David Frum recently published a letter sent to him by James Charles Wilson, an engineering professor at the University of Denver, on the politicization of science by Republicans. (Yesterday he added a handful of responses sent to him by other conservative-identified scientists.) Professor Wilson suggests that at one time, when he was starting out, it was possible to be a “conservative scientist,” but that today, conservatives and Republicans are undermining science for illegitimate political purposes.
But what could it mean to be a “conservative scientist”? Individual scientists might be Democrats or Republicans, might run their office in a “conservative” or “progressive” manner, but as scientists they have no politics. Any particular lab or department will have both Democrats and Republicans working in it, just like any other workplace.
It’s understandable that some scientists who are conservatives feel their political beliefs are one with their work. When they advocate for science, they think of themselves as conservatives advocating on behalf of conservatism. They think of their opponents -- “the opponents of science,” whatever that means to them -- as “liberals.” But that’s culture war thinking. Not every conflict is a liberal/conservative conflict.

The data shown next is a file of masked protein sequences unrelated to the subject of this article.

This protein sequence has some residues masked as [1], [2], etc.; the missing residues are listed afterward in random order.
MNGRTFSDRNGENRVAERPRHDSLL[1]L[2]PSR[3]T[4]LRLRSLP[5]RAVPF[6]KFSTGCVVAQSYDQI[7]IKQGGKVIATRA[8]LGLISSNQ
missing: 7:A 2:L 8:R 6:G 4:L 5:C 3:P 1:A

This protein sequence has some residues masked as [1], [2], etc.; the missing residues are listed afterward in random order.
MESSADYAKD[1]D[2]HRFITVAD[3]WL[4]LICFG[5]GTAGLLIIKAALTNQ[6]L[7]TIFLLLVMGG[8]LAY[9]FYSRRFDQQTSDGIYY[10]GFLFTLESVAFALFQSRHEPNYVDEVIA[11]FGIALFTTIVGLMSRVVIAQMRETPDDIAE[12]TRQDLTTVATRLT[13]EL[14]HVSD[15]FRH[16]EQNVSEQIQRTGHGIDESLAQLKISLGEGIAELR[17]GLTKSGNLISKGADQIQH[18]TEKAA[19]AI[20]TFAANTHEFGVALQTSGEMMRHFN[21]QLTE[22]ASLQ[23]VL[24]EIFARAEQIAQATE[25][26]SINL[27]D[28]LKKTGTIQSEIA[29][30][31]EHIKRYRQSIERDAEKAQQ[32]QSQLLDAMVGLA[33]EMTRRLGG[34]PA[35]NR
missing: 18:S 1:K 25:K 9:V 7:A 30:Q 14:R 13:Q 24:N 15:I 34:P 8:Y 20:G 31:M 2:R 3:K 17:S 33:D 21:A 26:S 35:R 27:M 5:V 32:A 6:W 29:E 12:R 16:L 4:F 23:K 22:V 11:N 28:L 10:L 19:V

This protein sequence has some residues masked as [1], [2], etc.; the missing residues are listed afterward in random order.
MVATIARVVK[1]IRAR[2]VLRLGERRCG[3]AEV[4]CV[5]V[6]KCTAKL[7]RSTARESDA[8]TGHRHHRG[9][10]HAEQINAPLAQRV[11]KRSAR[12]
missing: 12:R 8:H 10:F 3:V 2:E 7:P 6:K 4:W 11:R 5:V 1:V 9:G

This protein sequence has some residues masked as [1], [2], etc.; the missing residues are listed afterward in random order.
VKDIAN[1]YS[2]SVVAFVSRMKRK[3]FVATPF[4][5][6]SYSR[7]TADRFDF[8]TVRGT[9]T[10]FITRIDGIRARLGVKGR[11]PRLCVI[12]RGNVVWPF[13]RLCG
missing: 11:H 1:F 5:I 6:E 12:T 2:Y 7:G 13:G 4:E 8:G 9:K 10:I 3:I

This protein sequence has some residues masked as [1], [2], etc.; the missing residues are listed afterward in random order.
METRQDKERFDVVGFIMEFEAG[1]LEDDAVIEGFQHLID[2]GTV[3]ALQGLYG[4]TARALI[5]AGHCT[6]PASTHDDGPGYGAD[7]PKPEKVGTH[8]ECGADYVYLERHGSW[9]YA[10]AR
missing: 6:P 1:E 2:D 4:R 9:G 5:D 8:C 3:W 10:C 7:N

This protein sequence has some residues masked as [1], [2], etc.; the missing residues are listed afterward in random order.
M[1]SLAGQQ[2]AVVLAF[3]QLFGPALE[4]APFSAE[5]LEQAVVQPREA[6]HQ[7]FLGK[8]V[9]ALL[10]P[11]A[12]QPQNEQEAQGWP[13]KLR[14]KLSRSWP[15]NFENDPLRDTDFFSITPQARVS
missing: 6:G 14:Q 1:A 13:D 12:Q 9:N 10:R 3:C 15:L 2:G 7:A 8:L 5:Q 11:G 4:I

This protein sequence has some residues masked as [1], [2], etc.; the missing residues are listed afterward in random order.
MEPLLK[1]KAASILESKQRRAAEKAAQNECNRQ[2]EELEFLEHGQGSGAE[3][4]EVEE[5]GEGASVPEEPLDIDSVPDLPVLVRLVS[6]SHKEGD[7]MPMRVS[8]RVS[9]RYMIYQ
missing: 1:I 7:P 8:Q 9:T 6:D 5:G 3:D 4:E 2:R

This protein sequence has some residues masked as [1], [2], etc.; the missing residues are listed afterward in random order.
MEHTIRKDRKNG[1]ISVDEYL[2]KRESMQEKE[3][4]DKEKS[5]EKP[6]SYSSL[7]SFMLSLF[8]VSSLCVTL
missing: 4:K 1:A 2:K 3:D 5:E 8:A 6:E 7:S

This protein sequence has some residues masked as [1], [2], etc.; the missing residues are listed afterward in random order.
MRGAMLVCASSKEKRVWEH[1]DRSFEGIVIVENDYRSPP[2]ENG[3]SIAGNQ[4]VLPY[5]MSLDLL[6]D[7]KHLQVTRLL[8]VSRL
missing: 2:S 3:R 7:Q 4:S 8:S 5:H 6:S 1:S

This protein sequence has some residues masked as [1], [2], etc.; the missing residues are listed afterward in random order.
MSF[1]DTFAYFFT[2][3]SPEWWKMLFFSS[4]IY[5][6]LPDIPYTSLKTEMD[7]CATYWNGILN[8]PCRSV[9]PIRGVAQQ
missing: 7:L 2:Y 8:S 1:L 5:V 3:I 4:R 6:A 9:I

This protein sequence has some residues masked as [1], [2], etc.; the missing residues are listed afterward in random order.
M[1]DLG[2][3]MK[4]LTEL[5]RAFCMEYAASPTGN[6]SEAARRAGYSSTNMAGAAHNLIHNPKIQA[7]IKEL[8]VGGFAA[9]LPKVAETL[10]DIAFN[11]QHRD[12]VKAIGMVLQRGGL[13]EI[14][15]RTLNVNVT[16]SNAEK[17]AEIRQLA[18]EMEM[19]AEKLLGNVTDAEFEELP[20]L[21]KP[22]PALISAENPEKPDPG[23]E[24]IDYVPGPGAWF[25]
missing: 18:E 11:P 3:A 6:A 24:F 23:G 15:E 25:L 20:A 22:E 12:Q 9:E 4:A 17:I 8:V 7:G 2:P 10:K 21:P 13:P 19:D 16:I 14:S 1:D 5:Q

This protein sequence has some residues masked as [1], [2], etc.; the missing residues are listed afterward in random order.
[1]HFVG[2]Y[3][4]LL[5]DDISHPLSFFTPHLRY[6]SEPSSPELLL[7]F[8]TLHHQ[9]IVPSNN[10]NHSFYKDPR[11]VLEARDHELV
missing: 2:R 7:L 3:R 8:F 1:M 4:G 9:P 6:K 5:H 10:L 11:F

Here is what matters: Which party has more sensible policies with regard to the funding of science and to science education? Which party has more respect for the findings of scientists and for the consequences of science on policy in general? Which party has the kind of leadership that can encourage popular respect for science and for education generally? Frum’s Republican correspondents all suggest that party is the Democrats.
Frum has announced his plans to leave the National Review and to start a new site, presumably taking advantage of President-Elect Obama’s promise of bipartisanship. But I have to guess Frum’s real goal is to bring the Republican Party back from the brink within a decade or two. So I’d also guess he thinks (1) the Republicans can become the party I’ve just described, and (2) people who want to vote for this party can be won over from the Democrats. Maybe he’s right, but I don’t think so.